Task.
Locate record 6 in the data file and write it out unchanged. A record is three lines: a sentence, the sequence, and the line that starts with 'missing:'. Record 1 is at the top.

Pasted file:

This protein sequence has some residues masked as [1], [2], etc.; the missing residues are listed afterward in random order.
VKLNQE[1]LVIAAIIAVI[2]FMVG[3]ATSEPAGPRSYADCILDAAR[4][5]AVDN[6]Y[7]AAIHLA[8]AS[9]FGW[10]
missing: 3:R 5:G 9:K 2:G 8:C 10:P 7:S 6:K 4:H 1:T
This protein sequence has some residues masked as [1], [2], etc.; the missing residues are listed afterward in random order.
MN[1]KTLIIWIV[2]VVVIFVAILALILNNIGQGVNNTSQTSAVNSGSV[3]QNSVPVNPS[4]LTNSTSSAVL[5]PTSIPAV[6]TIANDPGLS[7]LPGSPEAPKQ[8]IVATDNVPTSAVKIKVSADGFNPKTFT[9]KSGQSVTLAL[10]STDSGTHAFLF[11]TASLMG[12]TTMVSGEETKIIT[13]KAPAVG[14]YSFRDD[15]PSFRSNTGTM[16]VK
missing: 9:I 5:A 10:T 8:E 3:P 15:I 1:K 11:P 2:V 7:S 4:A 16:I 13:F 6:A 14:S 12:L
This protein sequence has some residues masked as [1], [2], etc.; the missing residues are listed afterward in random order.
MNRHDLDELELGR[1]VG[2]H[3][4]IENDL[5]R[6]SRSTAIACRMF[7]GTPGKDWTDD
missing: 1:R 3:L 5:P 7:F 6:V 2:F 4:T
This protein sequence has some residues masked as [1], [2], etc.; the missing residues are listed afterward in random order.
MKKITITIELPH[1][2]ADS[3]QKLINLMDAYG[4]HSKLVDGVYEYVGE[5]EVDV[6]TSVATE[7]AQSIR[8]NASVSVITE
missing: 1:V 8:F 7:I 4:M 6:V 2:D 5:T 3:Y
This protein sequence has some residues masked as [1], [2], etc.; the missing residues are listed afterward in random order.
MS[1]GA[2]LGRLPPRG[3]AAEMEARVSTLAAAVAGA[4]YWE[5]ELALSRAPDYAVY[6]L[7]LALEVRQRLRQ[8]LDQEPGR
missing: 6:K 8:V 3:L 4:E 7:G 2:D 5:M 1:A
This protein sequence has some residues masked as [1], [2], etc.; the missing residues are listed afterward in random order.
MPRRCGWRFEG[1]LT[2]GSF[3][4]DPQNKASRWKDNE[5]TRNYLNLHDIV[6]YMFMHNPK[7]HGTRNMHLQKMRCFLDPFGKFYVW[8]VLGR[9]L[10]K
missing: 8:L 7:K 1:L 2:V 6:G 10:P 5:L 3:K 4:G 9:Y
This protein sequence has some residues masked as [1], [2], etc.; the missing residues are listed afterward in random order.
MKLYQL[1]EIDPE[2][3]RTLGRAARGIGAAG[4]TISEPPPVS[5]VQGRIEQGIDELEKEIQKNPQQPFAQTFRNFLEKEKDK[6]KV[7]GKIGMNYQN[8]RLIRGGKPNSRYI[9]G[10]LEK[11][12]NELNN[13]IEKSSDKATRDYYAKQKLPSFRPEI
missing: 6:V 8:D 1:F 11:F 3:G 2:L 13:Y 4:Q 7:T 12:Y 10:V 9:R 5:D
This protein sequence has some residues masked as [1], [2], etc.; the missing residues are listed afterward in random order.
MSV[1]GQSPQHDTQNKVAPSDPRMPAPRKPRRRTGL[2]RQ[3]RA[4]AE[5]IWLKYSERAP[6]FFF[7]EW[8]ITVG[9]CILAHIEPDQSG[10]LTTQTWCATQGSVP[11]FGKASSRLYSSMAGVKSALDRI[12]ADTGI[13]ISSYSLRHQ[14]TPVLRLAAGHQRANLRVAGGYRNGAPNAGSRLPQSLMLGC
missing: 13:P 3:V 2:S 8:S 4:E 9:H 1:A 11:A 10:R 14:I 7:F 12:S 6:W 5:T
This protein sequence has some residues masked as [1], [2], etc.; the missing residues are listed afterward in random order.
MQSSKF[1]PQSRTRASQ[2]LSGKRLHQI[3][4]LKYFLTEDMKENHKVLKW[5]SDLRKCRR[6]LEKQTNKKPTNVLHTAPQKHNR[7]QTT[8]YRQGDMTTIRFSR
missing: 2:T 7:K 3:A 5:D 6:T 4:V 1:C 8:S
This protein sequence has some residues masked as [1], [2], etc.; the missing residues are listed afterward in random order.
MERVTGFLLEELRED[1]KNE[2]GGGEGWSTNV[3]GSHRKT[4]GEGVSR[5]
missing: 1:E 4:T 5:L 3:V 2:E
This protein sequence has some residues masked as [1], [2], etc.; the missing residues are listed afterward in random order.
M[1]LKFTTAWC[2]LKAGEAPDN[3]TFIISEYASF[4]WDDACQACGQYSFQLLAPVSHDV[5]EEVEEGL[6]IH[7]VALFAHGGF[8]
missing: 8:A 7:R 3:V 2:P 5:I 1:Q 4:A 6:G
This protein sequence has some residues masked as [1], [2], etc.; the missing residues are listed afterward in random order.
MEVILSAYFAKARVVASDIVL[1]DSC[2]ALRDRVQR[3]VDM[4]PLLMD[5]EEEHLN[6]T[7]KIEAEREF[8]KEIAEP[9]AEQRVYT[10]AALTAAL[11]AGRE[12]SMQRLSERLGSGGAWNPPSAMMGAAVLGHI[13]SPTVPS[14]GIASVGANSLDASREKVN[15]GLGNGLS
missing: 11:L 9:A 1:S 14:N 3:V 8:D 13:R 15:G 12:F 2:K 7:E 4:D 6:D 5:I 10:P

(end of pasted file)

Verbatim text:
This protein sequence has some residues masked as [1], [2], etc.; the missing residues are listed afterward in random order.
MPRRCGWRFEG[1]LT[2]GSF[3][4]DPQNKASRWKDNE[5]TRNYLNLHDIV[6]YMFMHNPK[7]HGTRNMHLQKMRCFLDPFGKFYVW[8]VLGR[9]L[10]K
missing: 8:L 7:K 1:L 2:V 6:G 10:P 5:L 3:K 4:G 9:Y